Deemed essential during the coronavirus in every state with regulated cannabis in some form speaks volumes with how impactful this industry has become on a national level and how powerful it could be in the upcoming election. With eleven states and the District of Columbia that have legalized recreational cannabis or adult-use and 33 states and the District of Columbia that have legalized medical cannabis, this emerging voter bloc is putting their industry center-stage on state and national domestic agendas.
Authored By: Mara Sheldon
The cannabis industry has been good for states especially during the pandemic. Sales have gone up and the increased revenue has helped at a time when every state has had to cut budgets and is seeing a financial crisis at home. The industry is capitalizing on that message too in states with ballot measures by pitching themselves as a lifeline and new revenue source that can fund roads, schools and public safety. Legal sales and excise taxes would help fill deep budget gaps that have wreaked havoc on states and local communities over the last seven months. Five states have cannabis on their ballots: Arizona, Montana, New Jersey, and South Dakota – on legalizing use and sales for recreational or adult-use, while two states – Mississippi and South Dakota will decide on medical use. In each of these states, polling consistently shows strong support among voters for these ballot initiatives. And with polling showing a majority of Americans want to see cannabis (marijuana) declassified as a Schedule 1 drug, eyes remain focused on a national push to legalize it.
The evolution of the cannabis industry in just a few short years and how it has professionalized into a multi-billion dollar retail industry with bipartisan support is more than notable. Industry organizations, groups and coalitions have formed to create a powerhouse with a loud voice. Nationally, advocacy groups like NORML, Marijuana Policy Project, Marijuana Majority and LEAP have sought to organize cannabis consumers as an electoral force. Head Count’s Cannabis Voter Project offers insightful information for the cannabis voter including voter registration, lawmakers’ views on cannabis by state and state ballot initiatives.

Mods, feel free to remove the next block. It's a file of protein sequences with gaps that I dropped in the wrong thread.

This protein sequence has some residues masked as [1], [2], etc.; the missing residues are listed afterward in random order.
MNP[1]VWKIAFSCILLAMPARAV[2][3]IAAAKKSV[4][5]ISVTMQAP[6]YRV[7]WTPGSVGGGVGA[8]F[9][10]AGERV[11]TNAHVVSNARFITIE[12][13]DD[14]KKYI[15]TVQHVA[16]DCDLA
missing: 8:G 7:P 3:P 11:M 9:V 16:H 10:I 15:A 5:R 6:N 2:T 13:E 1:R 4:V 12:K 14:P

The cannabis voter is typically a one-issue voter, largely made up of young people whose voter registration is unaffiliated. And as a one-issue voter, they aren’t typically interested in a candidate’s party affiliation just in the candidate that supports their cause. If a candidate supports the industry, the cannabis voter supports that candidate. In several state, local and federal races candidates have made cannabis legalization a key part of their platform. We saw this up close in 2018 with now-Colorado Gov. Jared Polis. In his bid for governor, then-Congressman Polis who had established the Congressional Cannabis Caucus in the U.S. House of Representatives, had been a long-time supporter of legalizing adult-use, before it was popular, and touted his cannabis-friendly voting record during the campaign. And cannabis voters turned out big for him.
Congress is also paying closer attention to cannabis on groundbreaking legislation that could exponentially expand the industry. The SAFE Banking Act of 2019, would create protections for depository institutions that provide financial services to cannabis-related legitimate businesses and service providers for those businesses. The bill passed on September 25, 2019 with bipartisan support in the House of Representatives by a vote of 321-103 but hasn’t been taken up in the U.S. Senate yet. SAFE banking was also included in both versions of the HEROES Act, a Democrat-led stimulus package for coronavirus relief that passed in the House on May 15, 2020 and on October 1, 2020. The HEROES Act was never taken up in the U.S. Senate. The MORE Act is bipartisan legislation that removes marijuana from the Controlled Substances Act, thus decriminalizing the substance at the federal level and enabling states to set their own policies. The bill is currently expected to come up for a vote in the U.S. House of Representatives during the lame duck session taking place after the election.
Cannabis has also been a hot topic during the presidential debates. Vice President Joe Biden and Sen. Kamala Harris have shared their ticket’s public support for adult-use decriminalization, moderate rescheduling, federal medicinal legalization, allowing states to set their own laws and expunging prior cannabis convictions. It is difficult to definitively say where the Trump administration is on cannabis policy. The president at times has voiced some support for modest reform legislation but his administration has often attacked pro-cannabis policy actions, including reversing previous guidance during the Obama administration on cannabis prosecutions for immigrants making them ineligible for citizenship if they consume cannabis (marijuana) or work in the industry.
November 3, 2020 may be a national game-changer for cannabis and with this voter bloc well organized and working hard to get out the vote, it could make all the difference for an evolving industry on the brink of an even bigger boom going forward.
Mara Sheldon is a Senior Policy Advisor at Squire Patton Boggs and the former Communications Director and Spokesperson for the Polis for Colorado campaign